Weather Balloons and New Arduino Shields Have Arrived

Weather BalloonThis week I received several very exciting parcels of stuff, for my near-space photography project.

First was my weather balloons and parachutes, which came from Flow-Tronic, a company in Belgium. What a weird package, two bright orange plastic parachutes and two clear plastic bags with what are essentially giant 1.5m long condoms in them! The really extraordinary things is that although the balloons will start out at about 1.5m across when inflated, they will expand as they rise (due to the drop in atmospheric pressure) and will end up about 7m across before they burst. That is frickin’ huge!

The next packages to arrive were some new electronic gadgets for the tracking and communication part of the project. After not having much luck with my Navman Jupiter GPS modules (struggled to get a fix), I decided to bite the bullet and get a decent one, as well as the brilliant GPS and SD Card Logger Shield from Adafruit, built specifically for the Arduino. This comes in kit form, so will require me to get my soldering skills back up to scratch.

GPS and SD Card Logger KitI also bought a Cellular Shield from Cool Components which gives you SMS, GSM/GPRS, and TCP/IP capabilities to your Arduino project. I’ll be using it to send SMS messages of the units current location from the above mentioned GPS receiver. This should allow tracking of the weather balloon when at low altitudes, and hopefully aid in recovery when it comes crashing back to earth! This means I will have two stacked shields on my Arduino, so this will require some careful planning to make sure they won’t interfere with each other.


PHP Quine

I was reading the Wikipedia page on Quine programs, which are computer programs whose only output is their own source code. At first glance this sounds simple until you think it through, your mind ends up recursively parsing pseudo code! It took a while to get my head round how they work, but in the end it kinda made sense.

I decided to port one of the given C examples into PHP as an experiment, and here is what I came up with (I think it’s correct at least!).


If you run this in PHP it should, well, output the above! Try it and then diff the output to the original source. Fingers crossed it should be the same.

It seems that the ‘challenge’ is to find the shortest possible quine in any given language. Since making the above I have found other PHP examples that use a very similar approach but cut down the code even further, such as this nice example from Komea Pimeässä:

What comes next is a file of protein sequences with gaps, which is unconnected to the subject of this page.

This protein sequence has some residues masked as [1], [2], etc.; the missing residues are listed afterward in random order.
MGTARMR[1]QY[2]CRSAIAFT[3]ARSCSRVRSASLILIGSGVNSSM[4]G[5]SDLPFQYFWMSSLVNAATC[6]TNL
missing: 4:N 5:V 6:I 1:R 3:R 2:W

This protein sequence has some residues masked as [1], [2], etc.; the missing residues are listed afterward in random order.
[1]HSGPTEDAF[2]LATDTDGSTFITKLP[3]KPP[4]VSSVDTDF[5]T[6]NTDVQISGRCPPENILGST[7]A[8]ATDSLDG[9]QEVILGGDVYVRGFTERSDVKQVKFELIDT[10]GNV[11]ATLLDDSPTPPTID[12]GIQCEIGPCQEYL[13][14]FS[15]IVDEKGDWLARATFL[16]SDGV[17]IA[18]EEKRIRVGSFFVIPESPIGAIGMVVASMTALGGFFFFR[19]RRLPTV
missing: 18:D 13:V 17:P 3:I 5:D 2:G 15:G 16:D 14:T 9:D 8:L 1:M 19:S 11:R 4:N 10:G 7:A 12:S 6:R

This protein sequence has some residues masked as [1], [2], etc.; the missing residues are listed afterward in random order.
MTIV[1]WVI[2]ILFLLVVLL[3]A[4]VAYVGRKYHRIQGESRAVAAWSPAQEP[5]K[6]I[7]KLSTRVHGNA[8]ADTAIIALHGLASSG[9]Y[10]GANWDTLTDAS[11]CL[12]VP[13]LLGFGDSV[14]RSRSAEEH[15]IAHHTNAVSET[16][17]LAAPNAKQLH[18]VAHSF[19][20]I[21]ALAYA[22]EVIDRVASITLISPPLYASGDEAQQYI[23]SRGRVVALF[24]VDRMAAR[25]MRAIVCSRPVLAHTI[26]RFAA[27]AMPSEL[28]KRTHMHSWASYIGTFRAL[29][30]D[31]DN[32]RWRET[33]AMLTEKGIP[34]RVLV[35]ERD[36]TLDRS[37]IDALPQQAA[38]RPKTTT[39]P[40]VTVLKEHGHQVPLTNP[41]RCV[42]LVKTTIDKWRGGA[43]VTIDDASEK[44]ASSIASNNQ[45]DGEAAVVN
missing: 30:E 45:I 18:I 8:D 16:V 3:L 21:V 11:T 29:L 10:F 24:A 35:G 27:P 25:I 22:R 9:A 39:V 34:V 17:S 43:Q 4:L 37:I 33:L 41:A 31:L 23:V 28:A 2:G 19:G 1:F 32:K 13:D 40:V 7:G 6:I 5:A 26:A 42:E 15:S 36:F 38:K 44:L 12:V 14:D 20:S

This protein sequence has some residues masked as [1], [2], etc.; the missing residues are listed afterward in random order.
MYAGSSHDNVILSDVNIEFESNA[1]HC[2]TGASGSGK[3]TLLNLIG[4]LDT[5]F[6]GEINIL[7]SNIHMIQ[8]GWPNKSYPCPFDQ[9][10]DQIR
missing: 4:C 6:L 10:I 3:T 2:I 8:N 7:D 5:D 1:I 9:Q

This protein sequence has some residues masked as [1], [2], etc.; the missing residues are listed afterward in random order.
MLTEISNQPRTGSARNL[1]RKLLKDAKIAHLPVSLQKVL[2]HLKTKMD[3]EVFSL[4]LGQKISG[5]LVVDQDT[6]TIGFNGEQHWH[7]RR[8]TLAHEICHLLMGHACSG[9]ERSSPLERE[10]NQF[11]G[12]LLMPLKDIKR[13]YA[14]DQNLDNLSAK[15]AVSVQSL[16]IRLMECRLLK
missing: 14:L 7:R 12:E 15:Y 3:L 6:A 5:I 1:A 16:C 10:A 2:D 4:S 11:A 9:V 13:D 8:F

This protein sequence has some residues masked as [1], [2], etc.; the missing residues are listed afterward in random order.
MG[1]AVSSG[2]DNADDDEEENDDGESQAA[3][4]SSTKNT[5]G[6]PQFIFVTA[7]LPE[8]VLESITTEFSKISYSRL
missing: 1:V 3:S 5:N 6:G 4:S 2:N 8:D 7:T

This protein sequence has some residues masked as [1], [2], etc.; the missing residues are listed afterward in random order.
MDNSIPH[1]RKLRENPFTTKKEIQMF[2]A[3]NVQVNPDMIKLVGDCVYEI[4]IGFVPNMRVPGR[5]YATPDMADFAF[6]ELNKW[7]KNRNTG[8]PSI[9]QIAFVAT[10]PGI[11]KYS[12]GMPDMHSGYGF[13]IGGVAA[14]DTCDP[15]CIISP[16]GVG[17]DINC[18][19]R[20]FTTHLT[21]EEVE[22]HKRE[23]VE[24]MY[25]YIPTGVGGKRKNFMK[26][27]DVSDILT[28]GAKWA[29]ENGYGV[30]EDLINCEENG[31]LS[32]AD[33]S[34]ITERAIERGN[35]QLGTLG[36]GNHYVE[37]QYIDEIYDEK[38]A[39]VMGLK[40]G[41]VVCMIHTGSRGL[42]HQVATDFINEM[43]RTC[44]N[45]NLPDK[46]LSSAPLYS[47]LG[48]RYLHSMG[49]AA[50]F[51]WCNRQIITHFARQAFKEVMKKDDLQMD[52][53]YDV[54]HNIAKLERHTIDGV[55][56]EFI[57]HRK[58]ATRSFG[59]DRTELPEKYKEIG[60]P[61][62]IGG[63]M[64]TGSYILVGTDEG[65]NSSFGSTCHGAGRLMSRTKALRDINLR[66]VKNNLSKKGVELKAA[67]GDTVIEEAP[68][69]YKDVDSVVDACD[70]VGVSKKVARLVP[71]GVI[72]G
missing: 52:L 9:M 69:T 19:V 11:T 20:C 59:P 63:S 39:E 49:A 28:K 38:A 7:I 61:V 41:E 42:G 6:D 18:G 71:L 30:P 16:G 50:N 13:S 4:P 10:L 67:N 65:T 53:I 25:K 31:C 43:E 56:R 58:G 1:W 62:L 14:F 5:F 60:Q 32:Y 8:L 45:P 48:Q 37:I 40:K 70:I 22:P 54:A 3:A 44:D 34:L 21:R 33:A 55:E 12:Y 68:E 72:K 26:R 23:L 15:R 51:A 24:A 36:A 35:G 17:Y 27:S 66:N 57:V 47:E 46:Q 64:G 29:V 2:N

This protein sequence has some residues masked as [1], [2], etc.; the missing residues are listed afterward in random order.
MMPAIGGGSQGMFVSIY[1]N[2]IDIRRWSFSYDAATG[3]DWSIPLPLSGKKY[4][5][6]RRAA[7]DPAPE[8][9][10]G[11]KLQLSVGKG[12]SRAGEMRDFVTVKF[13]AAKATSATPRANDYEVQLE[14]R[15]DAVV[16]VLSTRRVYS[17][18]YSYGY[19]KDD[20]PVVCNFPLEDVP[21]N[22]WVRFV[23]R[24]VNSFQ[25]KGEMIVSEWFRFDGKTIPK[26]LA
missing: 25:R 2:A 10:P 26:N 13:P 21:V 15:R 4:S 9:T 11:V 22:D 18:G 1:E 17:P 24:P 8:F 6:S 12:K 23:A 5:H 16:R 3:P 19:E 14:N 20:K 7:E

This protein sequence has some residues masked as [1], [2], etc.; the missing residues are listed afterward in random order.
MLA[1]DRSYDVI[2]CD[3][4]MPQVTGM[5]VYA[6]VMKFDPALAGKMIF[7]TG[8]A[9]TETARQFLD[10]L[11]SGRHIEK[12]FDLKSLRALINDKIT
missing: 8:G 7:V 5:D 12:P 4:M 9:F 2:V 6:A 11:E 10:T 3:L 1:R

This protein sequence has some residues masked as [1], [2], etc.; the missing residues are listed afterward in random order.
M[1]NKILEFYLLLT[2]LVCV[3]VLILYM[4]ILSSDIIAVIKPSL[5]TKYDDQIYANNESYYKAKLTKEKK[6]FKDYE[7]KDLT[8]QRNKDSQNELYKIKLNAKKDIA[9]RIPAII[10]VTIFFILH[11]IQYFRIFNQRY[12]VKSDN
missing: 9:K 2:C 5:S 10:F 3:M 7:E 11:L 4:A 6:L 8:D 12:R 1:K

It uses some nice PHP shortcuts to remove unnecessary characters, like dropping the trailing ?> and putting the string assignment ($q=’…) as the first parameter of the printf call, instead of declaring it outside the function call and then referencing it again which wastes characters. It also uses one final difference from mine, and one which I wasn’t aware of, and that is using numbered specifiers in the printf function (%1$c in this case), so he can reuse the first specifier (%c) twice in his string without needing to declare it twice in the function call. Nice.

I don’t think I’m likely to find any way of shortening that further, but I’ll keep thinking it over.

UPDATE (15 minutes later):

I just had a thought on this, It may be considered cheating but surely this is a tiny valid PHP quine:


Or, in fact, and text. Why do we need to actually break into PHP mode? It’s still a valid PHP file, and it will indeed output only it’s own contents, but it does just seems like a dirty trick. It doesn’t seem right that it doesn’t actually include any PHP statements.

After thinking of this, I had a more detailed read of the Wikipedia article for any rules. In fact it mentions that someone once submitted an empty file as the shortest possible quine in a C programming competition. They did however win the “worst abuse of the rules” prize. So maybe this single caracter PHP example just another, albeit not quite so short, example of the same abuse of rules? I’ll let someone else argue over that!

Arduino has arrived!

ArduinoMy Arduino has arrived, feeling very geeky now. I haven’t done any electronics in quite a while, so looking forward to finding something to do with it now!

First quick script fades three LEDs (Red, Green and Blue) through the colour spectrum. Unfortunately I don’t have a blue LED to hand so the effect is a little lost, but the principle is there at least!